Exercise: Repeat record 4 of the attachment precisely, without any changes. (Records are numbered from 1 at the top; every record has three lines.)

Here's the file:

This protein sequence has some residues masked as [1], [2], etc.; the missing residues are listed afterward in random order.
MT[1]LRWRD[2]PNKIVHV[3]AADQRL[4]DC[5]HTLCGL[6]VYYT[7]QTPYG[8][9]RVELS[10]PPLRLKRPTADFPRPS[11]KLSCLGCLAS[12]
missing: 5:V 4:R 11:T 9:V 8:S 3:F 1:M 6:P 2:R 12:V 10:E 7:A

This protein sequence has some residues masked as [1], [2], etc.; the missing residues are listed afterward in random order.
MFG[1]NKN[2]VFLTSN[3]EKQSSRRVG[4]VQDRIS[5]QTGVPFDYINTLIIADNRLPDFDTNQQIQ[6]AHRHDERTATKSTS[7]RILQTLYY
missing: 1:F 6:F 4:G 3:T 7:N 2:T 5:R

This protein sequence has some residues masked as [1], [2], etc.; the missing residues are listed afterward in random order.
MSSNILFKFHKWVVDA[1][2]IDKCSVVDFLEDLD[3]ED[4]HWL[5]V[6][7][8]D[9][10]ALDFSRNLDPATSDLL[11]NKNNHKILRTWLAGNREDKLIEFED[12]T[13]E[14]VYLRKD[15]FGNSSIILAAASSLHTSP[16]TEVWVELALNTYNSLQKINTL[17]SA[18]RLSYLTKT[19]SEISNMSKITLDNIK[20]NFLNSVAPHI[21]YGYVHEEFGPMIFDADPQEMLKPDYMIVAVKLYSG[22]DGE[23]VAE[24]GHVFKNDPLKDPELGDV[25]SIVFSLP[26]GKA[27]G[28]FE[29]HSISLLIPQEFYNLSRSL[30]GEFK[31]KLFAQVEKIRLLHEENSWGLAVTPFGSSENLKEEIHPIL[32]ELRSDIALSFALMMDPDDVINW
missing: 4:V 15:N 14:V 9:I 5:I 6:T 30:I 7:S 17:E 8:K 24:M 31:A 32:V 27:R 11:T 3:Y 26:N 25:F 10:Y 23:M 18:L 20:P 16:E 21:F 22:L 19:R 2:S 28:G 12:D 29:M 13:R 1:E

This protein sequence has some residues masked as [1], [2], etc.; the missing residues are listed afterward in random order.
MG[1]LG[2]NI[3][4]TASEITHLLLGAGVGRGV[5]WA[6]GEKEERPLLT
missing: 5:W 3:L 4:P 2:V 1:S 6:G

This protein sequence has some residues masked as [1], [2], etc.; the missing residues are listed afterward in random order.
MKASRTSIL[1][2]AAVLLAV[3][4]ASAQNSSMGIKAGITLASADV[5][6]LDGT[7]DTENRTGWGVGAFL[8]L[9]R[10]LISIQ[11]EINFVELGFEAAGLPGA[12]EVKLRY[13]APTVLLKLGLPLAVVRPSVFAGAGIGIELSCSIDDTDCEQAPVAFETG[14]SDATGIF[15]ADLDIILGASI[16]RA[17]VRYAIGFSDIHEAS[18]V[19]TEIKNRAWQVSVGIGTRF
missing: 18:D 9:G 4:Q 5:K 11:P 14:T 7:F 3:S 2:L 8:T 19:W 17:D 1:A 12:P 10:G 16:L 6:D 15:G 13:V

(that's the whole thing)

This protein sequence has some residues masked as [1], [2], etc.; the missing residues are listed afterward in random order.
MG[1]LG[2]NI[3][4]TASEITHLLLGAGVGRGV[5]WA[6]GEKEERPLLT
missing: 5:W 3:L 4:P 2:V 1:S 6:G